Every musician knows that practice is an essential part of learning and progressing as an artist, but busy schedules and other commitments often limit music students from practicing as much as they would like. Our instructor Jason M., who teaches drums and percussion in St. Paul, Minnesota, submitted this blog post to share his tips for how to make the most of practice when time is limited.
What Should I Practice With Limited Time?
I am often asked this question by beginning and intermediate drum students. The following is a suggestion for a ‘down and dirty’ practice regimen for folks with little time to spend at the kit.
- Practice/prepare for your gig. You have to take care of business first, so if you have a bread and butter gig (or are looking for one), make sure you are prepared.
- We can all use a little work on rudiments; even Jim Chapin practiced rudiments until his last days. Try to get in a good 10 minutes a day and mix it up on a daily basis.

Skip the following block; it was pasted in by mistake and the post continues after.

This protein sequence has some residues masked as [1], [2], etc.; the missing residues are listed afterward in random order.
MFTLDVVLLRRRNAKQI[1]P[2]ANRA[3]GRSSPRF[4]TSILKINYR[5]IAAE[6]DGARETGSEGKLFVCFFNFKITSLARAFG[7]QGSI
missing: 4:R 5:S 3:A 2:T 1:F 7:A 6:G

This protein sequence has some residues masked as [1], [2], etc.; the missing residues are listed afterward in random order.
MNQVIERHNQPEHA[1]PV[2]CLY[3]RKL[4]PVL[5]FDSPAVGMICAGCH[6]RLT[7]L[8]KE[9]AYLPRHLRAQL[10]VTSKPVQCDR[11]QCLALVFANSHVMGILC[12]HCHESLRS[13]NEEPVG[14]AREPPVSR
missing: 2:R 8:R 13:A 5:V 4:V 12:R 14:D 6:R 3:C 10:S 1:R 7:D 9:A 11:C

- Work out some drum kit coordination issues with some exercises that force you to get out of your comfort zone. Try doing some single paradiddles with your feet and play the same thing with your hands, only at half the speed. Try that for 10 minutes and move on to something else. After a week you will have spent 70 minutes on this grueling task, but you will probably have it down (or be close to it) by then.
- Lots of folks might need a break by this time (about a half hour into practice) so you might consider listening to a song you want to learn. Check out the drums, bass, full band – then try playing along. I use a PA to accomplish this, but others might consider headphones. Either way is good, but the speakers provide a more “live” feel.
- Jam out for a few minutes to end your session. We have to stay psyched; a good “chops” session usually works well for this.
So there you have it. This practice routine will probably take the average drummer 40 to 60 minutes to complete. It is action packed and most drummers will get something out of it.
Until next time, keep groovin’.
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